Born in Mount Vernon, New York, Mr. White attended public schools there. He was graduated from Cornell University in 1921, worked in New York for a year, then traveled about. After five or six years of trying many sorts of jobs, he joined the staff of The New Yorker magazine, then in its infancy. The connection proved a happy one and resulted in a steady output of satirical sketches, poems, essays, and editorials. His essays have also appeared in Harper's Magazine, and his books include One Man's Meat, The Second Tree from the Corner, Letters of E.B. White, The Essays of E.B. White and Poems and Sketches of E.B. White. In 1938 Mr. White moved to the country. On his farm in Maine he kept animals, and some of these creatures got into his stories and books. Mr. White said he found writing difficult and bad for one's disposition, but he kept at it. He began Stuart Little in the hope of amusing a six-year-old niece of his, but before he finished it, she had grown up.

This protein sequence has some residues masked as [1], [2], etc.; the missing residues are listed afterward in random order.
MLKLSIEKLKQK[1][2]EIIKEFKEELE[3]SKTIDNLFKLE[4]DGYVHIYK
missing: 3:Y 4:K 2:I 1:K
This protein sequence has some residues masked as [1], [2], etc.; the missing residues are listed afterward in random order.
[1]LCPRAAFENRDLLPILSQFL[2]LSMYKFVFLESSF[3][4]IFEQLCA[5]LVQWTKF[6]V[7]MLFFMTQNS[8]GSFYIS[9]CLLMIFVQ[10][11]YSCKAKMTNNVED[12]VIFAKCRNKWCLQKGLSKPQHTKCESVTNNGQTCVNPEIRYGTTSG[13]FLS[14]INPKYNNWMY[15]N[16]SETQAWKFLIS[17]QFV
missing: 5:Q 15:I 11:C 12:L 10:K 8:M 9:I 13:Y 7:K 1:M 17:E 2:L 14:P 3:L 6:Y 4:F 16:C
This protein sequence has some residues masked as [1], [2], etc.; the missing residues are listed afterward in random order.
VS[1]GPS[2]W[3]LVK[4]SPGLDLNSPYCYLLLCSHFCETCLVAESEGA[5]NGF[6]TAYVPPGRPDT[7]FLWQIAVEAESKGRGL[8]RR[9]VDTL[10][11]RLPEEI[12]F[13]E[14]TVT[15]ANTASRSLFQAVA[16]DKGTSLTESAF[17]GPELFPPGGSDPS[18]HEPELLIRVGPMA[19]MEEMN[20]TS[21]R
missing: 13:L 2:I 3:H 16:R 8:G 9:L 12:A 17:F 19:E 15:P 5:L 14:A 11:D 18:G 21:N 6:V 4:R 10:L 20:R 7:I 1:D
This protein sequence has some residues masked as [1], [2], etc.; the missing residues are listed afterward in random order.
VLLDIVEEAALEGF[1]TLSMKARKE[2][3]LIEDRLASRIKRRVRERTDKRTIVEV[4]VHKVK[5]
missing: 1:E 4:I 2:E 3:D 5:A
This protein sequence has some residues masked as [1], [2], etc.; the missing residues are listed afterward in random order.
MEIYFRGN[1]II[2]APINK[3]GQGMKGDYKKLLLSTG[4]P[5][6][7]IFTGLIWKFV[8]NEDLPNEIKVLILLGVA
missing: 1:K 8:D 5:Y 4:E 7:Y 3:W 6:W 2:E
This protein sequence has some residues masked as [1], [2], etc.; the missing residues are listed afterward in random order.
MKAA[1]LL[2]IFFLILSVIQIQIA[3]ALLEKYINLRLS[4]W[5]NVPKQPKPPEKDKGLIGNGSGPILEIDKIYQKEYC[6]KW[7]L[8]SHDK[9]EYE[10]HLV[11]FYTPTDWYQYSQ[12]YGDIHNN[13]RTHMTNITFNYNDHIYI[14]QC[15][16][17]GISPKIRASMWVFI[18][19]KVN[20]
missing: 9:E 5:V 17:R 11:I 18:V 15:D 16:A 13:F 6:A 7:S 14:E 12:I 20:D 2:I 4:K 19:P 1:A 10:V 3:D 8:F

For his total contribution to American letters, Mr. White was awarded the 1971 National Medal for Literature. In 1963, President John F. Kennedy named Mr. White as one of thirty-one Americans to receive the Presidential Medal for Freedom. Mr. White also received the National Institute of Arts and Letters' Gold Medal for Essays and Criticism, and in 1973 the members of the Institute elected him to the American Academy of Arts and Letters, a society of fifty members. He also received honorary degrees from seven colleges and universities. Mr. White died on October 1, 1985.